If housing expenses are paid from ABLE, it is a best practice to pay the expense the same month the funds are taken out of the ABLE account. This can be done with a debit card or check option and complies with SSI policy.
Can I have a special needs trust (SNT) AND an ABLE account?
The good news is that you can have both a special needs trust (SNT) AND an ABLE account. There are no restrictions! There are lots of advantages to an SNT and to an ABLE account. They are different but can be used to complement one another.
If you are an ABLE-eligible individual and you meet any applicable state residency requirements, you can easily open an ABLE account. You may wish to compare state options and view your choices across the country by using the state comparison tool on the ABLE National Resource Center (ANRC) website.
ABLE account owners and ABLE-eligible individuals can also open an SNT, but it is important to consult a trained professional who can talk to you about both planning tools, the advantages and disadvantages of each and how these two tools can work well together.
To learn more, view our January 31, 2019 archived webinar, “ABLE Accounts and Special Needs Trusts,” and review Attorney Jim Sheldon’s ABLE Case Summary “ABLE Accounts Compared to Special needs Trusts.”
If I have an “in trust for” representative payee account for my child at a bank, is this a special needs trust account, and will it affect means-tested benefits?
Yes, it will affect means-tested benefits because it is not a “special needs trust.” A representative payee is someone who manages the Social Security benefits of an individual who has been determined to be incapable of handling their own benefits. While the title of the savings or checking account may suggest this, the actual account owner is the beneficiary even though he or she does not have control over the account. The funds in this type of account are counted as a resource for that beneficiary.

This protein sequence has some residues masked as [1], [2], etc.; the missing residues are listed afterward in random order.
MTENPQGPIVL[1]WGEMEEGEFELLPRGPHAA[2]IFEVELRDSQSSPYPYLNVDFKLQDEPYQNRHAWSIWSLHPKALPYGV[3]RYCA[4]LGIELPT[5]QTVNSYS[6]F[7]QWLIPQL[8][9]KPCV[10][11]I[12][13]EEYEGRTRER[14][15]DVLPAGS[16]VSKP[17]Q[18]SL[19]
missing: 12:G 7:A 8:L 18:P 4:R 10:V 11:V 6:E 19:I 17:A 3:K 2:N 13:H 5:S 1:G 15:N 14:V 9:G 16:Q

My disability began before the age of 26, and I do not receive public benefits. I would like to find a list of diagnoses to see if I am ABLE-eligible. Can you point me in the right direction?
A diagnosis alone may not indicate that you qualify for an ABLE account.
The ABLE Act contains two requirements for eligibility:
1. Your disability must have an onset prior to the age of 26 AND
2. You must be receiving Supplemental Security Income (SSI) or Social Security Disability Insurance (SSDI) benefits.
If you are not receiving SSI or SSDI, you must have a disability certification document from a licensed physician, a M.D. or D.O., that indicates that you have a qualifying physical/mental disability or blindness which results in marked and severe functional limitations and has lasted, or can be expected to last, for at least 12 months or results in death.
Your level of severity must “meet, medically equal or functionally equal” a listing in the Listing of Impairments in Appendix 1 of Subpart P of 20 CFR Part 404. The listings categorize impairments by body system, and they contain the criteria needed to satisfy that listing.
The Social Security Administration (SSA) maintains a list of “compassionate allowance conditions” which are so severe that they are deemed to meet the requirements of an impairment sufficient for a disability certification, provided the condition was present before age 26.